He wakes on the floor of this unfamiliar place. The walls are white, but they are dull, as if old and worn. The floor is covered with tile and unusually clean. The space is bare, no furniture in sight, and when Thor looks around, chills run up his spine.
There is a hallway ahead of him, and there is no other way that Thor can see, so he clenches his fists and moves forward. Mjolnir is missing from him, and concern is quickly rising in the back of his mind, though Thor tries his best to keep calm. He does not need his hammer to defend himself.
Three steps into the hall, he notices all of the doors that line the walls. They alternate, one on his left, another on his right a few steps after that, and so on. Thor pauses in front of the first, catches sight of a slip of paper hanging.
The handwriting is familiar. Loki, Thor recognizes, and at the thought of the name, the concern flees his thoughts.
He takes the paper and reads over the question again. Do you remember when we were children? "I do not know," he says out loud, a little musing, "do you, Loki?" He waits for an answer, but is only met by silence. He glances down the hallway, as if expecting his brother to suddenly materialize.
(And Thor knows that if he did, Loki would be far from glad to see him, but to be honest, Thor could care less if Loki welcomed him with an embrace or with a dagger. He misses him. He aches for him.)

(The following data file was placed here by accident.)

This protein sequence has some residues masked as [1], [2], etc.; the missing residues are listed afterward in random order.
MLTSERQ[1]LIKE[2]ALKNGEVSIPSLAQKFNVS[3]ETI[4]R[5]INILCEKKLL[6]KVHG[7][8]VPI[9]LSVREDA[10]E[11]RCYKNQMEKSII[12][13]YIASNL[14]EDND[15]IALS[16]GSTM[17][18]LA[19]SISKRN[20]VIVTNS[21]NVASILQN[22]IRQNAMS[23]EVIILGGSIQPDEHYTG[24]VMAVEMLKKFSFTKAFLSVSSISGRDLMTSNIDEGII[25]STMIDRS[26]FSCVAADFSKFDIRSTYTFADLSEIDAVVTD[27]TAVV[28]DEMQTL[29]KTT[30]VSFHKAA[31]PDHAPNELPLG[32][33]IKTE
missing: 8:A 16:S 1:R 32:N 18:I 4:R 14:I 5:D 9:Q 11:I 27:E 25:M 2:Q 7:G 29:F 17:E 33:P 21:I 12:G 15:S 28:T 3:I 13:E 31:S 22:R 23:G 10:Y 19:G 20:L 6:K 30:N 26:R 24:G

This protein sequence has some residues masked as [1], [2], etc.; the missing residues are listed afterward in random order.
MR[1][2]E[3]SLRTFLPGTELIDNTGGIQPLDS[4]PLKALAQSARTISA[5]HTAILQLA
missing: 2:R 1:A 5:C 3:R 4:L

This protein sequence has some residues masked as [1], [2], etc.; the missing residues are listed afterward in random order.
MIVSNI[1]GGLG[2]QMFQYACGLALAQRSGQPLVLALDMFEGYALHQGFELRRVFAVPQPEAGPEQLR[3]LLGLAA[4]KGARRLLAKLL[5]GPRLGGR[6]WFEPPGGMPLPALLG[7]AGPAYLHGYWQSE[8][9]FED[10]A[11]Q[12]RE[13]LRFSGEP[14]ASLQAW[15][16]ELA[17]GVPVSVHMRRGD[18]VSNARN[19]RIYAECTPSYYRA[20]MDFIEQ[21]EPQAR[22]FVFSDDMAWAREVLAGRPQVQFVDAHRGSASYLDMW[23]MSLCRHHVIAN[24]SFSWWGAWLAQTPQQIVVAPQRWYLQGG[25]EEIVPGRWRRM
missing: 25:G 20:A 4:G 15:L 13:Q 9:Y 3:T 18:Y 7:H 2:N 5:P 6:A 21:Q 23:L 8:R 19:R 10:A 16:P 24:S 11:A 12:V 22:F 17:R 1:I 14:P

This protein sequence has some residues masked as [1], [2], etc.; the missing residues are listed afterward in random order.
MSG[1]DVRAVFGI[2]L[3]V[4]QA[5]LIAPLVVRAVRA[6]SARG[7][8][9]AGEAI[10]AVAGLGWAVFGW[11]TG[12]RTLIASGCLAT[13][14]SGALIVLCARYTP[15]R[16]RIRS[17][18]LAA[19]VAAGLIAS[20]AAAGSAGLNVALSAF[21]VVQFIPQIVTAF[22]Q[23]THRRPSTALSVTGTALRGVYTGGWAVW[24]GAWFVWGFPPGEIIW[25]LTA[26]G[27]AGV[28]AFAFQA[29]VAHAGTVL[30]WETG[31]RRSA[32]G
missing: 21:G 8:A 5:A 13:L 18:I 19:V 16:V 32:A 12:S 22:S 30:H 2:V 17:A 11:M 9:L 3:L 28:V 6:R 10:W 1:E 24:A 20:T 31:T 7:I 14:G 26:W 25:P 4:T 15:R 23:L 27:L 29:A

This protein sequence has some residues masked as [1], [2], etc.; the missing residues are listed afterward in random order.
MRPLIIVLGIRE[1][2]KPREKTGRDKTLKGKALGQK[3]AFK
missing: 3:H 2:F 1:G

Loki does not.
So Thor turns back to the door and opens it.
He almost stumbles backwards in shock at what he sees.
It is his home. It is their home.
It is the Asgardian palace's sitting room, and it is just as Thor remembers it: spacious and bathed in gold from the burning hearth in the center. There are two large armchairs tilted towards the fire, velvet red and royal gold. The room is empty, and if asked, Thor would deny that his eyes scoured for a sign of his brother.
He is still for a few moments, transfixed by everything, and he's just gained the will to move when it all suddenly disappears. The chairs fade and so does the hearth, taking with it the warm gold of the room. In a blink of an eye, the room just like the one he had woken up in: dull and empty.
The paper crumples as Thor curls his fingers into fists.
Without a word, he steps back out and closes the door.
The next one awaits him.
Thor wants to ignore the rest of the doors, but at the same time, he wants to rip open every single one of them if it meant that he would get to relive the life he had with Loki. (When things weren't like they are now. When things were all right.)
He takes a deep breath, steels himself. Grasps the brass doorknob and pulls.
Inside, as the note promises, is their old room, the one they shared before they became of age and received separate bedrooms. Like the previous room, it is a carbon copy of the one in Thor's memories.
There is the desk by the window, the one that Loki would sit at to read his books. Beside it is the shelf, littered with baubles and trinkets, and Thor cannot remember which ones belonged to who. There is the jar half-filled with little paper cranes, as Thor once convinced Loki to help him try to make a thousand, but they never did finish. The mirror is on the wall directly across him, and although it is crystal clear, Thor cannot see his own reflection. Below it is their toy box. A little ways from it, he spies his old toy sword lying carelessly on the floor.
The bed, wide and once able to fit both of them, sits in the corner. The sheets are unmade, and Thor can still see the imprints that two small bodies left on it.